Alpha olefin sulfonate is a mild anionic surfactant, characterized by high-foaming and strong emulsifying properties. Other advantages include excellent surface activity, great hard-water resilience, and good dispersion of calcium soap.


Chemical name: Alpha Olefin Sulphonate (AOS)

CAS No.: 68439-57-6

Molecular formula: CnH2n-1SO3Na (n= 14 – 16)

Standard executed: GB/T 20200-2006 

Packaging: in 200KG plastic drum (35% solution); in 25 KG kraft paper bag (92% powder)


Technical specification

Items Standards:
(35.2% solution)
(92% powder)
Anionic surfactant
Anionic surfactant
Light yellow liquid
Light yellow powder
Active matter content, %
Colour and Lustre
100 MAX
100 MAX
Sulfated compounds content, %
2.0 MAX
5.0 MAX
Sodium sulfate (Na2SO4) content, %
1.0 MAX
6.0 MAX
Free alkali (NaOH) content, %
1.0 MAX
1.0 MAX


A-olefin sulfonate is mostly derived from coconut oils. 

Alpha olefin sulfonates are typically created by processes such as ethylene oligomerization, or by the Fischer-Tropsch process of synthesis. The sulphonation process starts inside a continuous thin film reactor. High-temperature hydrolysis reacts with sultones to form a mixture of cyclic sulfonate esters and alkene sulfonic acids. This is followed by incorporating aqueous sodium hydroxide to neutralize the mix. Neutralization and hydrolysis are carried out in isopropanol instead of water in order to form Alpha olefin sulfonates in solid form.

Alpha olefin sulfonate features excellent cleaning and degreasing properties, strong wetting effect, foam booster, slight viscosity enhancer. It’s compatible with other surfactants, including amphoteric and non-ionic co-surfactants.

It’s gentle on the skin, without drying effects, which makes it ideal for making sulfate-free cleansing products. Those features, along with decent biodegradability, lead to the high popularity of Alpha olefin sulfonate as a cosmetic ingredient. In general, non-sulfate anionic surfactants are gradually becoming the prime solution for use in personal care cleansing products, particularly for scalp and hair care.

The most common AOS used in cosmetics is sodium C14-16 olefin sulfonate. This multifunctional variety can act as a detergent, emulsifier, and wetting agent. Properly formulated, it enhances viscosity, foaming properties, and the production of a stable lather.

Alpha olefin sulfonate can be added to formulas on its own, in a range of 4-30% of the final product. The concentration depends on desired properties, such as foaming and cleansing effects.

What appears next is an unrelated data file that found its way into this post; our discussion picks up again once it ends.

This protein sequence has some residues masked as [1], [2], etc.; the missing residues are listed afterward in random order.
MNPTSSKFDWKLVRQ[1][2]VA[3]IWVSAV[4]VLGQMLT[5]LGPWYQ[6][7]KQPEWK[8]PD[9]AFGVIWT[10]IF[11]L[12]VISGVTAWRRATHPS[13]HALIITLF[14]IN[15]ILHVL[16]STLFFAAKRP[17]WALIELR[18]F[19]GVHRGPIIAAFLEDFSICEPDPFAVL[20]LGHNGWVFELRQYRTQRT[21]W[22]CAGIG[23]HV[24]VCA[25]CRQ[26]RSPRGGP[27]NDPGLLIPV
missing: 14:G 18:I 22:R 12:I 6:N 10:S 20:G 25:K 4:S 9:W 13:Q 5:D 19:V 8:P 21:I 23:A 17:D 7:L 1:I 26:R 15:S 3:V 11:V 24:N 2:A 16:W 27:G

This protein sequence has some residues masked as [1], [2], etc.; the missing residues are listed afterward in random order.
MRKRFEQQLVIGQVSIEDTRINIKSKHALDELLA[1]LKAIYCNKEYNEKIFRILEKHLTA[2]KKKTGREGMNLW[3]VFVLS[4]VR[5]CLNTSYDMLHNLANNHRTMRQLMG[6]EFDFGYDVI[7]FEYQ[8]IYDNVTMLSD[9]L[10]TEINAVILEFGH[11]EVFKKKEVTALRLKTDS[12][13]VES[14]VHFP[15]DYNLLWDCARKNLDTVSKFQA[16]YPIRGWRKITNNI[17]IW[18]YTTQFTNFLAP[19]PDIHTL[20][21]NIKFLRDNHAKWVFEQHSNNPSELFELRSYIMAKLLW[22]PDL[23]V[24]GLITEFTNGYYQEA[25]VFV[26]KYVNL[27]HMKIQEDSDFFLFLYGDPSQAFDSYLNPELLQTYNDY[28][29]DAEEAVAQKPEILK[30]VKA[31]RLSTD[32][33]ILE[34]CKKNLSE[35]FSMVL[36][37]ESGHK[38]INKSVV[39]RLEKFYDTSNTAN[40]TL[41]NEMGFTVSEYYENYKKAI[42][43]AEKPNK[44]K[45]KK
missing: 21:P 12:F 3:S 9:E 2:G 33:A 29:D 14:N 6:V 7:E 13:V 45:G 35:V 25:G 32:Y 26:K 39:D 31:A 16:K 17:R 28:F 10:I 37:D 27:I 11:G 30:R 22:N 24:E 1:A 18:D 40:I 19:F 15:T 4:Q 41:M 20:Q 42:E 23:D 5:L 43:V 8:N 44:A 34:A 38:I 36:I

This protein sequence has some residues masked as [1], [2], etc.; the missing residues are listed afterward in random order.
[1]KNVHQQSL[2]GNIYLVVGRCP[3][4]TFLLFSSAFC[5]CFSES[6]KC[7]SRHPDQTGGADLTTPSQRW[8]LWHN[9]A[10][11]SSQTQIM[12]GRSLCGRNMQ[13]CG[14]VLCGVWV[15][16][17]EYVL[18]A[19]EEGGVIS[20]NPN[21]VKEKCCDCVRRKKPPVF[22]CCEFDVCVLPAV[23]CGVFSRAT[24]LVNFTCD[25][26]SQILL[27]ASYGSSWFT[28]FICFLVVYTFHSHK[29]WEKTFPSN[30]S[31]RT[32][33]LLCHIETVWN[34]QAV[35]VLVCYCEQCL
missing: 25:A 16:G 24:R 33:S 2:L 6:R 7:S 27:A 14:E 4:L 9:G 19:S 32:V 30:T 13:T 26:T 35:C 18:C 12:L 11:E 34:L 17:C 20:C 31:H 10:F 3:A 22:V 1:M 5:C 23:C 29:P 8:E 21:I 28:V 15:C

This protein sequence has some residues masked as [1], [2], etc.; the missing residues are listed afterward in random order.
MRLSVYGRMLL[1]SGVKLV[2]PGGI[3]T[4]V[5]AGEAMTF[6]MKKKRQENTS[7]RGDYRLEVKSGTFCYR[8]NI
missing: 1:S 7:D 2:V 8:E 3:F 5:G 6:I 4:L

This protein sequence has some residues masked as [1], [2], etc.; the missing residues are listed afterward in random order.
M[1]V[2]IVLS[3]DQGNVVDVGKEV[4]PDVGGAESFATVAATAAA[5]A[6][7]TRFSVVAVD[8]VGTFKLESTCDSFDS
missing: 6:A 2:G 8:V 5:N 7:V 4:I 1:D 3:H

Stability/Shelf life

Two years under proper storage. Store in a dry, cool place, away from moisture and heat.  

Alpha olefin sulfonate is stable at an extensive pH range and suitable for use in acidic environments.


Alpha olefin sulfonate is a chemical compound composed of long-chain sulfonate salts made by the process of sulfonation of alpha-olefins. Alpha-olefin sulfonate is produced by oligomerization of ethylene, or by Fischer-Tropsch synthesis. The process is followed by purification. 

Industry use

Alpha olefin sulfonate’s primary use is in washing powder, liquid detergents, and soaps. Other applications include the textile, printing, and dyeing industries as well as the petrochemical industry. Alpha olefin sulfonate is additionally used as an industrial foaming agent, wetting agent, concrete density improver, and pesticide emulsifier. 

Consumer use

Alpha olefin sulfonate is commonly used as a surfactant in personal care products, such as sulfate-free shampoo, liquid and bar soaps, hand sanitizers, bath lotions, bubble baths, and facial cleansers, as well as in various household products such as dishwashing liquids and vehicle wash liquids. 


Alpha olefin sulfonate is characterized by good solubility, suitable for use in liquid detergents. 

Common synonyms

  • Sodium alpha-olefin sulfonate
  • Sodium tetradecene sulfonate
  • Linear alpha-olefin
  • α-olefin sulfonate
  • Sodium a-olefin sulfonate
  • Sodium c14-16 olefin sulfonate

Ask an expert

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In brief, AOS has better resistance to hard water than LABSA, and it also has better foaming property. However, at present, LABSA is cheaper than AOS and is more accessable.

It depends on your product application and manufacturing method. To produce liquid detergents, AOS solution would be your choice. To produce powder detergents by a spray drying tower, AOS solution is the better choice. However, to produce powder detergent by dry mixing or agglomeration, AOS powder may be the only option.

Yes AOS has very good compatibility with LABSA in detergent solution.  A combination of LABSA and AOS in certain proportions can yield synergistic detergent action. As repitive experiments show, when LABSA and AOS are added at a proportion of 4:1 (by weight) in a detergent formula, it results in the best performance of a given total active matter content.

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